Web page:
2. Keeping on left side of road – a raised footpath – follow lane down hill, past church of St Mary’s (where you’ll be returning shortly), continuing as it bends to the left. On the opposite side of a road a large house will appear, the splendid Garsington Manor. Enjoy the fine frontage, imagining the comings and goings of Lady Ottoline Morrell’s many famous guests.

3. Facing the Manor, turn right back up the lane briefly until you reach a track on your left that runs alongside of house to the woods and fields beyond. It passes a pond, where it is rumoured Lady Ottoline lured a lover by bathing naked (apparently this was a myth: she was wearing a bathing suit)!

4. Pass through gate and make your way across field uphill to church of St Mary’s.

5. Enter churchyard through a little wooden gate flanked by gravestones set into the wall.

6. Exploring the interior of this lovely Norman church. On the immediate right as you enter there is a memorial plaque dedicated to Lady Ottoline.

7. Emerging from your church enjoy the view before descending back through the small gate you entered the churchyard from, but this time dropping straight down to footpath signs over the field.

8. From here pass through gate and enter the field of therapeutic horses – don’t be tempted to feed them. Dogs must be kept on leads.

9. Keep on the same direction until you reach a gate on far side of field, pass through this turning left, crossing a ditch.

10. Follow edge of field along, enjoying the sense of space. In the distance, to your right, you’ll the distinctive ‘twin peaks’ of Wittenham Clumps, made famous by the painter Paul Nash (1889-1946).

11. On your left your see Garsington Manor in the distance.

12. Pass through a small gate in corner of field, continue on to the houses in the distance.

13. Keeping to right side of field (hedge of your right) enter village, turning left up track.

14. Take footpath on your right between the houses.

15. Cross field, heading towards the church on the hillside. Don’t worry you won’t have to walk all that way, but it’s handy to navigate by.

16. Cross field diagonally. Keep on going in same direction – eventually you’ll reach a track, and emerge between farm buildings.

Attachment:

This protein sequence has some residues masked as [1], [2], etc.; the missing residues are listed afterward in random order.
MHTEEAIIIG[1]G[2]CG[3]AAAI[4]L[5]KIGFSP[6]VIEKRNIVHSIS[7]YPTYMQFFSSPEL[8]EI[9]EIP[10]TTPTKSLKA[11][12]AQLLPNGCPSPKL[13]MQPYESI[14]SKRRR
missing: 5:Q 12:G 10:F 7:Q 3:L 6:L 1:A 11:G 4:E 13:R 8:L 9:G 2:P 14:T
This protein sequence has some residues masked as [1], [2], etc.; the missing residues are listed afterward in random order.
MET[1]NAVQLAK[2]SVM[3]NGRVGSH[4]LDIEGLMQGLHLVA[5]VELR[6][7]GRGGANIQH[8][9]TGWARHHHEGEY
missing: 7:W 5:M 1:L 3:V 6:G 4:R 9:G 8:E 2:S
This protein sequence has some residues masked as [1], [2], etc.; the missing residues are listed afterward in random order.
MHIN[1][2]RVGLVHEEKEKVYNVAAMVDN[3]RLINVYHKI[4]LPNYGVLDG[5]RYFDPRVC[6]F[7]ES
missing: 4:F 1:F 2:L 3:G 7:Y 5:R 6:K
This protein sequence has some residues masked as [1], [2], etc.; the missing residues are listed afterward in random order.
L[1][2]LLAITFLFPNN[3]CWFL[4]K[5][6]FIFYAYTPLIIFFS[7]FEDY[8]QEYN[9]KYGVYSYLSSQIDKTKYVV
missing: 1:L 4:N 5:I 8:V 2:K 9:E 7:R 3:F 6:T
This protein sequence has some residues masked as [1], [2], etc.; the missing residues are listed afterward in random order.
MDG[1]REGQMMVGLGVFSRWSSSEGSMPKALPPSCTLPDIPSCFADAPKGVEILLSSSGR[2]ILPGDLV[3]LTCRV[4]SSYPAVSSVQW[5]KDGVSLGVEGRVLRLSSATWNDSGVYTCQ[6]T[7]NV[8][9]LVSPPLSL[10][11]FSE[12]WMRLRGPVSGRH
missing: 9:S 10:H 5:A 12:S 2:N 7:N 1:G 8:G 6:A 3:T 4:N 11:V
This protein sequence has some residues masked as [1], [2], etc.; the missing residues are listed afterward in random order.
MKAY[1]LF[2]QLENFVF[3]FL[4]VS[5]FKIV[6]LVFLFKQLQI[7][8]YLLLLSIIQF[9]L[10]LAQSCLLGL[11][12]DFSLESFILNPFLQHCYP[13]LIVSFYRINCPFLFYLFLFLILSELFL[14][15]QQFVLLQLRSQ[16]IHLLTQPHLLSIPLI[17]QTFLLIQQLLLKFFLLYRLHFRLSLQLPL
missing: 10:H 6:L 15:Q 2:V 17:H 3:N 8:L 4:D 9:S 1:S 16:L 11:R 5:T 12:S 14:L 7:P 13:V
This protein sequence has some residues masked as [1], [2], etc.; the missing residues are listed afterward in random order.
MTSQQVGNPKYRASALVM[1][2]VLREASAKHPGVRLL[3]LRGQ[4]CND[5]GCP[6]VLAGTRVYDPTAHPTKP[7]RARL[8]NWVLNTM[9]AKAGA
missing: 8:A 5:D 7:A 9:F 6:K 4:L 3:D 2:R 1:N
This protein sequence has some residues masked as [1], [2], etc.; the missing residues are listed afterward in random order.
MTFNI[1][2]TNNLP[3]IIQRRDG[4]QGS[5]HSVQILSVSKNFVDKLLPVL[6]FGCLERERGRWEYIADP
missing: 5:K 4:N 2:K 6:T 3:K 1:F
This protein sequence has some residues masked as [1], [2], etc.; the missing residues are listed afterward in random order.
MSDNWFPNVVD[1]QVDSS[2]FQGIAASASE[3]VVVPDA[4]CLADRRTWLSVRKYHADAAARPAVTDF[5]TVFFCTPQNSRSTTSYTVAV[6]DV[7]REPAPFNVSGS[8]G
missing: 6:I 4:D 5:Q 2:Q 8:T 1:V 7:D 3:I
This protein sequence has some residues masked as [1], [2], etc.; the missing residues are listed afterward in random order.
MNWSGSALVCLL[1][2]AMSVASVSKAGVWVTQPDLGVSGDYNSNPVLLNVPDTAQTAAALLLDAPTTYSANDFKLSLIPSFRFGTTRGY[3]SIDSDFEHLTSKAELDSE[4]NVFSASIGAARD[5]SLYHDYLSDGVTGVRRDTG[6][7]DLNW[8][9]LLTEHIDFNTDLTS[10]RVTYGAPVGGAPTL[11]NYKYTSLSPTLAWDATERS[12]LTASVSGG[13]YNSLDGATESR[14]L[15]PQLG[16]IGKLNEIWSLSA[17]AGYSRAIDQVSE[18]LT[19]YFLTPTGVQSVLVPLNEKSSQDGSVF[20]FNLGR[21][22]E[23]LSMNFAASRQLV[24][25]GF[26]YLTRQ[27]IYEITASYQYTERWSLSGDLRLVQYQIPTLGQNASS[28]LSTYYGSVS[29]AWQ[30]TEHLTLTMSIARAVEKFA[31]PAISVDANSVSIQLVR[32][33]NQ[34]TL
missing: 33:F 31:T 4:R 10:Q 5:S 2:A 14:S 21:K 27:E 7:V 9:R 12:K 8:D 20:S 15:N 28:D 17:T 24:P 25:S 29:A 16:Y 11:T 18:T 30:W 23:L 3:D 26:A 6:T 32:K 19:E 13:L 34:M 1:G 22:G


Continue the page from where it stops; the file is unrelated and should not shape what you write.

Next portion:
17. Exit through gate onto metalled lane, turning left.

18. Turning left at top of lane.

19. Ignore ‘Footpath to Garsington’ sign on left. Soon after on right you’ll another footpath sign (slightly hidden) take this across field, doubling back on yourself as it makes a diagonally to the corner of Denton House, where you may meet some friendly horses, and spot some interesting ruins across the paddock.

20. Continue opposite those to stile on the far side of field.

21. Take this and continue diagonally across field, slowly making your way back towards the village of Garsington.

22. Ignore footpath in gap on right – the right of way seems to have been blocked off further up by the houses; so you’ll need to follow tractor tracks around corner of field until you reach a gate on far side – past all the backs of the houses. Keep going and don’t give up!

23. Emerging onto lane turn right then left down into village, emerging by the memorial cross and old market cross opposite pub.

24. You’ve made it back – time for a drink!


Distance: 5.83km / 3.62ml walk.

Duration: 2 hrs

Level: Easy.

Parking: The Three Horseshoes car-park.

Toilets: in pubs for patrons.

Pub: The Three Horseshoes, 16 The Green, Garsington, Oxford OX44 9DF. Tel: 01865 368666

Transport Links: Buses from Oxford (103/104 Mon-Sat).

Map: OS 180 Oxford.

Kevan Manwaring is a Stroud-based writer and storyteller. He is the author of Oxfordshire Folk Tales and Northamptonshire Folk Tales, a contributor to English Folk Tales and editor of Ballad Tales, all from the History Press. He teaches creative writing for the Open University and the Stroud area.

Find Kevan on Twitter! @bardicacademic